Google Spearheads Course in Hacking

Dennis Faas's picture

Google has designed a new course that teaches students how to hack. Those students of Google's "Web Application Exploits and Defenses codelab" will learn how hackers uncover security vulnerabilities and exploit web applications.

Jarlsberg Application: The 'Sitting Duck'

The entire codelab uses a program called Jarlsberg as the perfect example of a "sitting duck" target. Similarly named as the kind of cheese filled with holes, Jarlsberg is a small, yet full-featured microblogging application with plenty of security holes to boot.

While the Jarlsberg application allows users to publish text and store files, it continues to be pestered with viruses such as denial of service (DoS) attacks. Among the other known vulnerabilities in the application is information disclosure and remote code execution. (Source:

Obviously, Google is not attempting to turn a new generation of end-users into hacking specialists. The company hopes to show how hackers operate, with a focus on helping developers protect applications.

Black Hat, White Hat Methods

To do this, students will perpetuate two different kinds of hacking techniques: using what is commonly referred to as black hat and white hat  hacking. While the names might sound primitive, they can be very effective methods for online deviants.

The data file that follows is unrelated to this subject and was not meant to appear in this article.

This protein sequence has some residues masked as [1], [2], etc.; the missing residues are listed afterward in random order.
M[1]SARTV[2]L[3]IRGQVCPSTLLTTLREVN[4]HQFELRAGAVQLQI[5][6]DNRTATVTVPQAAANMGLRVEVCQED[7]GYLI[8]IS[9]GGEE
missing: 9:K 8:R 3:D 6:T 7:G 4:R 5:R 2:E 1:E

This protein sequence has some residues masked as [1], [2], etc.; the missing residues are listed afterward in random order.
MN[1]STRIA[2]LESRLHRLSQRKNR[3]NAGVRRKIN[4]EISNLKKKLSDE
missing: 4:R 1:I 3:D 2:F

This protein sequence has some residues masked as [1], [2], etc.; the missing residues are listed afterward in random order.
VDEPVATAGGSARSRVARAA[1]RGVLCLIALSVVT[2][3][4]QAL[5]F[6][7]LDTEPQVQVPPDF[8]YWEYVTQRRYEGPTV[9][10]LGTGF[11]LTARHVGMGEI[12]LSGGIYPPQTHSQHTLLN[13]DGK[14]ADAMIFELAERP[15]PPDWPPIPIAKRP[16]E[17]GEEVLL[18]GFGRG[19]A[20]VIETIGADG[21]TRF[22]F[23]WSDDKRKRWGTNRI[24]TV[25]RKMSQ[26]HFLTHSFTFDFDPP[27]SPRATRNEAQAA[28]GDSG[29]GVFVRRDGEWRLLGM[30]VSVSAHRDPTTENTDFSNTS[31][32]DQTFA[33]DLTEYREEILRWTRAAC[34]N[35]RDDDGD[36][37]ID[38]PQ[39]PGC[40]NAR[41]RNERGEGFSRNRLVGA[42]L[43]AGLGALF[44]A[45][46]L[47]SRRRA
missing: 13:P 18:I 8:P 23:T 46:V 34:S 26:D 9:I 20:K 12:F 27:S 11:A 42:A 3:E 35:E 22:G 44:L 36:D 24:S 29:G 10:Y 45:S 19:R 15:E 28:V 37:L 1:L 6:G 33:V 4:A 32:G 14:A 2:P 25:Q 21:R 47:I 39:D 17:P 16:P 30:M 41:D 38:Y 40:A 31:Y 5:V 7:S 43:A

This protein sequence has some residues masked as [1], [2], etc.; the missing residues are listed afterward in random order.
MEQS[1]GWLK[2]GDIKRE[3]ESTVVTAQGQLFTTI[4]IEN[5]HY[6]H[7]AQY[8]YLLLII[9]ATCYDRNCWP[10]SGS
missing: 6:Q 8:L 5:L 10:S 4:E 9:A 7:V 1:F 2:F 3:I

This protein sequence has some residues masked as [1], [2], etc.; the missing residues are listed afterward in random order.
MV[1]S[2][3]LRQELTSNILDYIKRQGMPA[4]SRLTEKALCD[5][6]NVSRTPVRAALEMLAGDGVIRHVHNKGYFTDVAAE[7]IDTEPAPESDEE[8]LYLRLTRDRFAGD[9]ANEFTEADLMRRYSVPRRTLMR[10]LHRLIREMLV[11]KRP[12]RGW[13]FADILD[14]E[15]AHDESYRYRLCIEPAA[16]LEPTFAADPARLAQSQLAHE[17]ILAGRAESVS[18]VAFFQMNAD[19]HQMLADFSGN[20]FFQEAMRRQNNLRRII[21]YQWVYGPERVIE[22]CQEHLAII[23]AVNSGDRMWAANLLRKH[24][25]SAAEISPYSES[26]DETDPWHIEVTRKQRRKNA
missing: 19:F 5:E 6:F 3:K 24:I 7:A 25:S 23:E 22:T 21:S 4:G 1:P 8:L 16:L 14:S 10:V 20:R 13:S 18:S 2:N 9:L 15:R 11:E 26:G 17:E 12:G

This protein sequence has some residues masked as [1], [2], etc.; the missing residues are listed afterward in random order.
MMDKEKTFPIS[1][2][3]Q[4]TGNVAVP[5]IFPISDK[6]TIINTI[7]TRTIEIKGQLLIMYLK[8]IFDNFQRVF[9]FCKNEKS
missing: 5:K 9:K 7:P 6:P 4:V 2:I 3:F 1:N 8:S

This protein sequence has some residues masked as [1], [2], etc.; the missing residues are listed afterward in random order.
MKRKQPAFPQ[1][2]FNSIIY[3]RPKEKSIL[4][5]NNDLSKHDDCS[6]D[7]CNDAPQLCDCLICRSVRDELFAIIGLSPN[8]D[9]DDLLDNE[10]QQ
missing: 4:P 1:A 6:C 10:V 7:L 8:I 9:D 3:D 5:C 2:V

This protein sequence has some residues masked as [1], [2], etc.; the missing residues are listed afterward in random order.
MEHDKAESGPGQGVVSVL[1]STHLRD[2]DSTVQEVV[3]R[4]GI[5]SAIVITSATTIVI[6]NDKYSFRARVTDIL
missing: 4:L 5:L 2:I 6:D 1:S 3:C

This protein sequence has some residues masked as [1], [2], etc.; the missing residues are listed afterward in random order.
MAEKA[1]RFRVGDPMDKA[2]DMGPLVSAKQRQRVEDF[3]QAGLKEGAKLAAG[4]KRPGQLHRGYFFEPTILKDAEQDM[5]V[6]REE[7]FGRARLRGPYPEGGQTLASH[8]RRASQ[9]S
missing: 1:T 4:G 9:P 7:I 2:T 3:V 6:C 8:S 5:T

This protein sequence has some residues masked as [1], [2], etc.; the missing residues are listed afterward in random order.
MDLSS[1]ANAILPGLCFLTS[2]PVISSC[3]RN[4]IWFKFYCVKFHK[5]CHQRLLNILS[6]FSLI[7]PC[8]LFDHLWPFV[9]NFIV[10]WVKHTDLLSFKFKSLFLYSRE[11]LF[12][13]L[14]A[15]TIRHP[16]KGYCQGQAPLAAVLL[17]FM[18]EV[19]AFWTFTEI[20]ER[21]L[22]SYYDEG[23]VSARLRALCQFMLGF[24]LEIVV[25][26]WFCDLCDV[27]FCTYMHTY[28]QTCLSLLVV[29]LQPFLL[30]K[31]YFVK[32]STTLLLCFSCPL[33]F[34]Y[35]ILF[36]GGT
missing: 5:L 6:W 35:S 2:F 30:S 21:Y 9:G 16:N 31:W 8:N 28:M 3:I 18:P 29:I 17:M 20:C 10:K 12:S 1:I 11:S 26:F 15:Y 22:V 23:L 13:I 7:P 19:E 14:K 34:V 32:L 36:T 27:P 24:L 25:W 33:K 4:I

Black hat hacking is a manner in which people attempt to locate security bugs by experimenting with Jarlsberg, manipulating input fields and URL parameters. Students will also be asked to 'wreak havoc' on the system, causing application errors and monitoring HTTP requests and responses to estimate the behavior of the server. (Source:

On the other hand, there is the white hat hacking method. This style of hackery requires users to peruse Jarlsberg source code in an attempt to locate bugs. These bugs may also be located using automated or manual analysis.

Naturally, Google is shouldering a great deal of ethical responsibility in equipping students with this kind of information. The company is urging all parties involved in the Jarlsberg experiment to use their experiences to make their own applications more secure and to never use their knowledge of hacking practices to attack of any other application.

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